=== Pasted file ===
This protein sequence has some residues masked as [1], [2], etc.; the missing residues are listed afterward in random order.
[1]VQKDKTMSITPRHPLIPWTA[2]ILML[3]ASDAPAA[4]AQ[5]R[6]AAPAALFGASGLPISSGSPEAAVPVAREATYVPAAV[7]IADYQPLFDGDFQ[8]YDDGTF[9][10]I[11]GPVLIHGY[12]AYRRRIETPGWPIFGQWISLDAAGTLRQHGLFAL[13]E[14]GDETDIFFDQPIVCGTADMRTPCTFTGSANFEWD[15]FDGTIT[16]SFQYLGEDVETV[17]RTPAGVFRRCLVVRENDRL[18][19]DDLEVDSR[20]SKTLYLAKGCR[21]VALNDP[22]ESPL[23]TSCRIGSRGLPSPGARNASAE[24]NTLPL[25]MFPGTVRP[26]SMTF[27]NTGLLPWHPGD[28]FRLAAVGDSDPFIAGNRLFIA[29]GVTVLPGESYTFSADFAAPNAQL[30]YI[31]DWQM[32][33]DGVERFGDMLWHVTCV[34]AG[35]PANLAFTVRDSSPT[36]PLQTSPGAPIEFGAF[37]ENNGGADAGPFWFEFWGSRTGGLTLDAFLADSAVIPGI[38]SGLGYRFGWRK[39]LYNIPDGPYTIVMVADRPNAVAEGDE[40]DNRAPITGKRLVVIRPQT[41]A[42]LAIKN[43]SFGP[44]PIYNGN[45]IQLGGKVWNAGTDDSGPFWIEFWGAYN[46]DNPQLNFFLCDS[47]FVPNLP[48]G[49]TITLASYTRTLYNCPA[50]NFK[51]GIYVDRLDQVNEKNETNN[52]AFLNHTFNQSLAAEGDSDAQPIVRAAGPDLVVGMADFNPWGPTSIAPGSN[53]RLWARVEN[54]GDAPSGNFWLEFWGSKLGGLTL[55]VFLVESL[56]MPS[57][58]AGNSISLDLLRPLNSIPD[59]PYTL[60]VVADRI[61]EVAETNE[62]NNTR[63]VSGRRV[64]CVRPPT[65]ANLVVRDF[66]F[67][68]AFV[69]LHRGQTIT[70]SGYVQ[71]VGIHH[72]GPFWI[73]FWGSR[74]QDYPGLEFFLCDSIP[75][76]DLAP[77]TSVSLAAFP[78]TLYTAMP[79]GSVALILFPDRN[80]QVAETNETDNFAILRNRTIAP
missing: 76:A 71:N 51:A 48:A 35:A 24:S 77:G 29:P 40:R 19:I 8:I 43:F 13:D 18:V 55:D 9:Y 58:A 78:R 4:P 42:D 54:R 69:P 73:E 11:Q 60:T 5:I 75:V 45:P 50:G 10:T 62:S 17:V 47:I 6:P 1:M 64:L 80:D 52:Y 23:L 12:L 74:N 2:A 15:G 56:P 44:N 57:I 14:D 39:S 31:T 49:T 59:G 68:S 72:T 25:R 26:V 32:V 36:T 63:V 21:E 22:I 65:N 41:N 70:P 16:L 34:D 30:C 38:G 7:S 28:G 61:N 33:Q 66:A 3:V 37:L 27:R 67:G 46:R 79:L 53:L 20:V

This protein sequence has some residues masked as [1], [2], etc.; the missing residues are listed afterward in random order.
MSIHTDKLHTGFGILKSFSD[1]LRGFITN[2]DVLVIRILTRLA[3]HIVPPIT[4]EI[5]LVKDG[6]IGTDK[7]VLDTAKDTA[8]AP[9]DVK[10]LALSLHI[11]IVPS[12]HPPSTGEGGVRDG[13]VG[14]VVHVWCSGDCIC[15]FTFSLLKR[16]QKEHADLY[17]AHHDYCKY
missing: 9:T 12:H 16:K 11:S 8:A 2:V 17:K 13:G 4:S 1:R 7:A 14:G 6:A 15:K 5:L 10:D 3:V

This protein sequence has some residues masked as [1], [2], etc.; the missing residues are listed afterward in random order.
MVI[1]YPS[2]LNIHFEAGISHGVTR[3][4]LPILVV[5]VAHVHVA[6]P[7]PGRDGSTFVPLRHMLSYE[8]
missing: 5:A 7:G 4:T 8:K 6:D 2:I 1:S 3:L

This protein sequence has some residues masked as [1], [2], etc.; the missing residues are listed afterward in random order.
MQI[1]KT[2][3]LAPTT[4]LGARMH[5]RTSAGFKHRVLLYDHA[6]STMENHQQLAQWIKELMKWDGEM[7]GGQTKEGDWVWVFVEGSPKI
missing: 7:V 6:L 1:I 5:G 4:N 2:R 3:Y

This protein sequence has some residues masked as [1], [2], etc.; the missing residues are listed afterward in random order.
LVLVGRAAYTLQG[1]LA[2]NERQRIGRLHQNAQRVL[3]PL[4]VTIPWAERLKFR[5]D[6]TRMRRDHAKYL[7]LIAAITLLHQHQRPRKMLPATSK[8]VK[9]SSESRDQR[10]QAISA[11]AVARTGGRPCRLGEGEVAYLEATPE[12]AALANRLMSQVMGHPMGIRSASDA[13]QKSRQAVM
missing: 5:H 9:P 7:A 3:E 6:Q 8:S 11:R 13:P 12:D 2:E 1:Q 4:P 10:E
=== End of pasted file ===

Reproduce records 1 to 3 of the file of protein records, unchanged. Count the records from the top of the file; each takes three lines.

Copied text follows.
This protein sequence has some residues masked as [1], [2], etc.; the missing residues are listed afterward in random order.
[1]VQKDKTMSITPRHPLIPWTA[2]ILML[3]ASDAPAA[4]AQ[5]R[6]AAPAALFGASGLPISSGSPEAAVPVAREATYVPAAV[7]IADYQPLFDGDFQ[8]YDDGTF[9][10]I[11]GPVLIHGY[12]AYRRRIETPGWPIFGQWISLDAAGTLRQHGLFAL[13]E[14]GDETDIFFDQPIVCGTADMRTPCTFTGSANFEWD[15]FDGTIT[16]SFQYLGEDVETV[17]RTPAGVFRRCLVVRENDRL[18][19]DDLEVDSR[20]SKTLYLAKGCR[21]VALNDP[22]ESPL[23]TSCRIGSRGLPSPGARNASAE[24]NTLPL[25]MFPGTVRP[26]SMTF[27]NTGLLPWHPGD[28]FRLAAVGDSDPFIAGNRLFIA[29]GVTVLPGESYTFSADFAAPNAQL[30]YI[31]DWQM[32][33]DGVERFGDMLWHVTCV[34]AG[35]PANLAFTVRDSSPT[36]PLQTSPGAPIEFGAF[37]ENNGGADAGPFWFEFWGSRTGGLTLDAFLADSAVIPGI[38]SGLGYRFGWRK[39]LYNIPDGPYTIVMVADRPNAVAEGDE[40]DNRAPITGKRLVVIRPQT[41]A[42]LAIKN[43]SFGP[44]PIYNGN[45]IQLGGKVWNAGTDDSGPFWIEFWGAYN[46]DNPQLNFFLCDS[47]FVPNLP[48]G[49]TITLASYTRTLYNCPA[50]NFK[51]GIYVDRLDQVNEKNETNN[52]AFLNHTFNQSLAAEGDSDAQPIVRAAGPDLVVGMADFNPWGPTSIAPGSN[53]RLWARVEN[54]GDAPSGNFWLEFWGSKLGGLTL[55]VFLVESL[56]MPS[57][58]AGNSISLDLLRPLNSIPD[59]PYTL[60]VVADRI[61]EVAETNE[62]NNTR[63]VSGRRV[64]CVRPPT[65]ANLVVRDF[66]F[67][68]AFV[69]LHRGQTIT[70]SGYVQ[71]VGIHH[72]GPFWI[73]FWGSR[74]QDYPGLEFFLCDSIP[75][76]DLAP[77]TSVSLAAFP[78]TLYTAMP[79]GSVALILFPDRN[80]QVAETNETDNFAILRNRTIAP
missing: 76:A 71:N 51:A 48:A 35:A 24:S 77:G 29:P 40:R 19:I 8:I 43:F 13:D 18:V 55:D 9:Y 58:A 78:R 4:P 42:D 54:R 69:P 73:E 11:Q 60:T 5:I 75:V 45:P 50:G 10:T 62:S 17:V 47:I 6:P 1:M 64:L 80:D 52:Y 23:L 12:L 74:N 2:A 15:G 56:P 44:N 57:I 14:D 39:S 31:T 49:T 59:G 68:S 72:T 25:R 26:V 32:V 36:T 63:V 21:E 22:I 65:N 41:N 70:P 16:L 34:D 30:C 38:G 7:S 28:G 61:N 33:Q 66:A 3:V 37:L 27:R 67:G 46:R 79:L 53:L 20:V

This protein sequence has some residues masked as [1], [2], etc.; the missing residues are listed afterward in random order.
MSIHTDKLHTGFGILKSFSD[1]LRGFITN[2]DVLVIRILTRLA[3]HIVPPIT[4]EI[5]LVKDG[6]IGTDK[7]VLDTAKDTA[8]AP[9]DVK[10]LALSLHI[11]IVPS[12]HPPSTGEGGVRDG[13]VG[14]VVHVWCSGDCIC[15]FTFSLLKR[16]QKEHADLY[17]AHHDYCKY
missing: 9:T 12:H 16:K 11:S 8:A 2:V 17:K 13:G 4:S 1:R 7:A 14:G 6:A 15:K 5:L 10:D 3:V

This protein sequence has some residues masked as [1], [2], etc.; the missing residues are listed afterward in random order.
MVI[1]YPS[2]LNIHFEAGISHGVTR[3][4]LPILVV[5]VAHVHVA[6]P[7]PGRDGSTFVPLRHMLSYE[8]
missing: 5:A 7:G 4:T 8:K 6:D 2:I 1:S 3:L